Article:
I was wondering if you could give me some ideas about making a smooth transition from middle voice to chest in a song. I find it no problem if there is a jump down, but extremely clunky if I am singing a scale down. This is made more difficult by the fact that the note on which I make the transition varies slightly depending on how tired and/or nervous I am. The song I have particular difficulty with this is ‘Una voce poco fa’. I know I could take it up, but I would like not to have to and I think sorting it out is important…Thank you for your site. Since I found your site and have been reading all your articles, my voice has been improving dramatically. People have been asking me if I have a new teacher!! So, thank you…


I’m so pleased to hear you’ve found the info helpful. It is great others are noticing your improvements.

Regarding your question about transitioning down into the lower register. What you are experiencing is common. It is even normal to a certain extant. There will always be some kind of adjustment when transitioning between the registers. The question is how big. Naturally we would like it to be as small as possible so it feels smooth. This happens when either side of the transition is equal. I’ll try to explain that below.

The main thing I point out to anybody that has a question about a specific issue is there are no specific fixes. All problems that seem to show up as seemingly isolated issues really are a product of the overall condition. It just may not show up except in this one place.

Register transitions fall into this category. Because it shows up at the transitional area of the range we naturally think of it as a problem isolated to that area. But the reality of it is the basic condition is lacking a bit overall. It just isn’t as noticeable except at the transition.

The little thing that is lacking is the purity of the vibration. The vibration of your vocal cords are slightly leaking unvocalized breath. It is like the bow of a violin slipping and not creating a regular vibration of the string.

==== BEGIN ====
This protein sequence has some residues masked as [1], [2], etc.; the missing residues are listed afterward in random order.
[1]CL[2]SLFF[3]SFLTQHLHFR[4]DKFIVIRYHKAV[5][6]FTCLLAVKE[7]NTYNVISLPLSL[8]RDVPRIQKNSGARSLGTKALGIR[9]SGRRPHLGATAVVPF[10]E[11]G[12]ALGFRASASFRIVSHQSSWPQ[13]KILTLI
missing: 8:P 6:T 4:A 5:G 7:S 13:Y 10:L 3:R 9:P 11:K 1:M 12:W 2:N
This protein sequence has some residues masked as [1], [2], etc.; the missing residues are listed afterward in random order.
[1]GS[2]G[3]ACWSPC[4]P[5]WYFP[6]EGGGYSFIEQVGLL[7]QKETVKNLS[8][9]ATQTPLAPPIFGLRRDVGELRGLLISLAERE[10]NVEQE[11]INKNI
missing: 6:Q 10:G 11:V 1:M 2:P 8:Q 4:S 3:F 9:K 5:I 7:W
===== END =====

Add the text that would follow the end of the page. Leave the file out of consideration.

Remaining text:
When this is the condition it often is not objectionable, as is the case for you. But this keeps the registers separated. It is like they don’t quite line up. That is why there is a slight clunk when going through. It really isn’t too bad for you. For someone who has this to a greater extreme there is a hole between the registers and they seem like different voices.

The remedy is to learn to stimulate the voice itself to be more active. The body wants to fulfill our intentions. We just need to give clear, strong commands. In the case of singing many fall into the trap of being too relaxed. Especially trained singers. Untrained singers tend to be too tense. So it follows that trained singers are trying to avoid that by being more relaxed.

The answer to being too relaxed is not to be tense. But instead we want flexible activity. Just like any good athlete. Muscular strength comes from flexible, or elastic, activity. Not rigid tensing. But if we emphasize relaxation we often lose vitality. And everything we do requires energy.

So this loss of vitality shows up in one way as an incomplete activation of the larynx. The key part of this being an incomplete closure of the glottis. Now, there are some schools of thought that talk about the closure of the glottis and many that do not. The many that do not have a good reason, that to try and close the glottis directly creates problems.